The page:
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From "Raghu Angadi (JIRA)" <j...@apache.org>
Subject [jira] Commented: (HADOOP-1003) Proposal to batch commits to edits log.
Date Mon, 04 Jun 2007 17:37:28 GMT

    [ https://issues.apache.org/jira/browse/HADOOP-1003?page=com.atlassian.jira.plugin.system.issuetabpanels:comment-tabpanel#action_12501291
] 

Raghu Angadi commented on HADOOP-1003:
--------------------------------------

No. Oviously, locking around FlushAndSync to protect around two other small variables does
not make sense.
We should lock around FlushAndSync for a good reason, I think.

If you think lock around FlushAndSyc does not block anything then fine. If the lock is only
to protect those variables, then you can just lock around them. FlushAndSync() is obviosly
costlier, which is what this Jira wants to avoid (of course the current patch already reduces
that overhead).

I am not saying it is wrong. SInce I only looked at the patch briefly, I want to know why
locking is done certain way.


> Proposal to batch commits to edits log.
> ---------------------------------------
>
>                 Key: HADOOP-1003
>                 URL: https://issues.apache.org/jira/browse/HADOOP-1003
>             Project: Hadoop
>          Issue Type: Improvement
>          Components: dfs
>            Reporter: Raghu Angadi
>            Assignee: dhruba borthakur
>         Attachments: editLogSync.patch
>
>
> Right now most expensive namenode operations are that require commits to edits log. e.g.
creating a file, deleting, renaming etc. Most of the time is spent in fsync() of edits file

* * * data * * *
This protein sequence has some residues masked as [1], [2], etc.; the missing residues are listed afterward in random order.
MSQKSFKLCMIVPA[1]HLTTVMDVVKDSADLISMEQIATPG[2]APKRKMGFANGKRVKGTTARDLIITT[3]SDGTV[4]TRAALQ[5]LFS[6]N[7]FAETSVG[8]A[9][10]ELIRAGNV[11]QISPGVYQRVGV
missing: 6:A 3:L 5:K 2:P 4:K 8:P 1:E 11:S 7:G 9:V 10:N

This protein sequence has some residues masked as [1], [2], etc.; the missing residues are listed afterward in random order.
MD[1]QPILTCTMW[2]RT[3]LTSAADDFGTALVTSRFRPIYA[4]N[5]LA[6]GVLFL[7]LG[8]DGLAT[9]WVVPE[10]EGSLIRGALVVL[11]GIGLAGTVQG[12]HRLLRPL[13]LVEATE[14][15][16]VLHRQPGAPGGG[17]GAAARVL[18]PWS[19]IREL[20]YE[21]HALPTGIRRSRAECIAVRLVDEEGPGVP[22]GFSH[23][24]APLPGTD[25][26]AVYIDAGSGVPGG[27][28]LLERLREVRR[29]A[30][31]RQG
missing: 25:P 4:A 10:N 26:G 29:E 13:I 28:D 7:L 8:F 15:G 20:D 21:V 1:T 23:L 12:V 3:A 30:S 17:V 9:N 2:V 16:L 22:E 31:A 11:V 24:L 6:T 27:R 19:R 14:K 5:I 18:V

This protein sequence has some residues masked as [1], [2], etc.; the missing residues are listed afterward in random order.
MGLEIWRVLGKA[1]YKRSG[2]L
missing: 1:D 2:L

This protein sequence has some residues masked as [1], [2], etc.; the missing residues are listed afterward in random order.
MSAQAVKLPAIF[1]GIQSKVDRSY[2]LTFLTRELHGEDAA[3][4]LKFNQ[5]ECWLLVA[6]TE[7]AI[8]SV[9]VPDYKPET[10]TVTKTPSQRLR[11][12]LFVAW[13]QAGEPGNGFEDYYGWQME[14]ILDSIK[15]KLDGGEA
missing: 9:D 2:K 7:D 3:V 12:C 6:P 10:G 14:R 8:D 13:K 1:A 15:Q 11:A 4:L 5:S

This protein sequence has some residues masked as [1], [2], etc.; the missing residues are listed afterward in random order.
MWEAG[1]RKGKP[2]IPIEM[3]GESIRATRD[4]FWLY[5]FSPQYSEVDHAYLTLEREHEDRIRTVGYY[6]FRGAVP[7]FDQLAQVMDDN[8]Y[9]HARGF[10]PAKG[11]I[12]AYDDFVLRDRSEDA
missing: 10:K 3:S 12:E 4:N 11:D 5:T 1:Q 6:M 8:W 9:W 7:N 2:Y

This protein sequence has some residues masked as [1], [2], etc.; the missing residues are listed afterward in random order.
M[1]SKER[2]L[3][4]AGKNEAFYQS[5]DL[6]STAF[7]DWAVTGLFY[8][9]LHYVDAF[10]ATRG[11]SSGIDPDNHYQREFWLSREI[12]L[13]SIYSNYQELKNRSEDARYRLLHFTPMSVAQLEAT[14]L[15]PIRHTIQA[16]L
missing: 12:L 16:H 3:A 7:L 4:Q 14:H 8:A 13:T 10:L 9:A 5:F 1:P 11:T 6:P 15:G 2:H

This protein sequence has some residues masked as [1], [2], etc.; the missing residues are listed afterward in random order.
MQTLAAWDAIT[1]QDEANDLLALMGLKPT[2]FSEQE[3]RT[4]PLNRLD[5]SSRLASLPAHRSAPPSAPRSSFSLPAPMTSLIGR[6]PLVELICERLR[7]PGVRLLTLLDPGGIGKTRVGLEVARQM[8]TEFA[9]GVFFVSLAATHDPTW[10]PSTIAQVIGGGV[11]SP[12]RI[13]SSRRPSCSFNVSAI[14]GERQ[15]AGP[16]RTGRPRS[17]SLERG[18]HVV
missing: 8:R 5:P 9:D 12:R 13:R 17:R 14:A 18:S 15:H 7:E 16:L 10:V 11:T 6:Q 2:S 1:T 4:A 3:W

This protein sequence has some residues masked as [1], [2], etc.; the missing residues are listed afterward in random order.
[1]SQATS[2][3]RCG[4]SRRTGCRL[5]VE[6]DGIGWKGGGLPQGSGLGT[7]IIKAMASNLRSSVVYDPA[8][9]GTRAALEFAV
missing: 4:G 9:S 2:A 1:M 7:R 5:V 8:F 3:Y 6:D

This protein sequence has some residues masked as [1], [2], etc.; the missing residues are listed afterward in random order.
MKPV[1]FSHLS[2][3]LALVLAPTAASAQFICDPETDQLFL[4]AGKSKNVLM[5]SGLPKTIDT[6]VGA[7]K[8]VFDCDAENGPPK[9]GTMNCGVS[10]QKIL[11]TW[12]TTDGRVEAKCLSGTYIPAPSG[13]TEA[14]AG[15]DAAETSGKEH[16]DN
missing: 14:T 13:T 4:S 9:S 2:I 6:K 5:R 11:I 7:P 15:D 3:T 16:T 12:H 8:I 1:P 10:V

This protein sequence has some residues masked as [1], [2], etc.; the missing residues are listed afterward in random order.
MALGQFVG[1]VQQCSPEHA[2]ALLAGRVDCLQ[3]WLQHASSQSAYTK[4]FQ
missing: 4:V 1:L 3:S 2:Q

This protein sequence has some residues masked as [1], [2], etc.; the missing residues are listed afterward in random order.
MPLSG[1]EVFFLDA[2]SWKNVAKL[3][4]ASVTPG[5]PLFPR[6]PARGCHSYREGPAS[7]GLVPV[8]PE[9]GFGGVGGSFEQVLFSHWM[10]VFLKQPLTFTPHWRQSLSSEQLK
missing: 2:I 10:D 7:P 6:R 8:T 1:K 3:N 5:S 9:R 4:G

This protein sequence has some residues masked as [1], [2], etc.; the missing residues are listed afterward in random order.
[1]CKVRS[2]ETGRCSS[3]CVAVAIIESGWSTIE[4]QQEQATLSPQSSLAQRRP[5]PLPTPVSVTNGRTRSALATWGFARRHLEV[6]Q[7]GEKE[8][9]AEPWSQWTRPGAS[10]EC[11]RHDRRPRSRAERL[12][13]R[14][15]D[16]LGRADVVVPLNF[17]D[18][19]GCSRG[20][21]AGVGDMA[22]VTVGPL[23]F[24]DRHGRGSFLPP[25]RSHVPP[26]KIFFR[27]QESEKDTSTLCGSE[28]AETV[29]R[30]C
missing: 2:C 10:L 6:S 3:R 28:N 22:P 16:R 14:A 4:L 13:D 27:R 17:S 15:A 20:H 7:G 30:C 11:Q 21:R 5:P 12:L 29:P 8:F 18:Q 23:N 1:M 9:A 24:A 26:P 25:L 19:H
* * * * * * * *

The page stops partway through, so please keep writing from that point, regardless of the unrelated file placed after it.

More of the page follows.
(multiple fsync() calls in the case of multiple image directories). During this time whole
namesystem is under lock and even non-mutating operations like open() are blocked.
> On a local filesystem, each fsync could take in the order of milliseconds. My understanding
is that guarantee namenode provides is that edits log is synced before replying to the client.
Without any changes to  current locking structure, I was thinking of the following for batching
multiple edits : 
>      a) a facility in RPC Server to postpone responding to a particular call (communication
with ThreadLocals may be). This is strictly not required but without it, number operations
batched would be limited to number of IPC threads.
>      b) Another Server thread that waits for pending commits to be synced and replies
back to clients. 
>      c)  fsync manager that periodically syncs the edit log and informs waiting RPCs.
The sync thread can dynamically decide to wait longer or shorter based on the load so that
we don't increase the latency when namenode is lightly loaded. Event simple policy of 'sync
if there are any mutations' will also work but that might reduce the hard disk life.
>  
> All the synchronization between these threads is a bit complicated but it can be stable.
My main concern is whether the guarantee we are providing enough for namenode operation. I
think it is enough.  
> In terms of throughput, number of creates a namenode can do should be on the same range
as number of opens it can do.
>  

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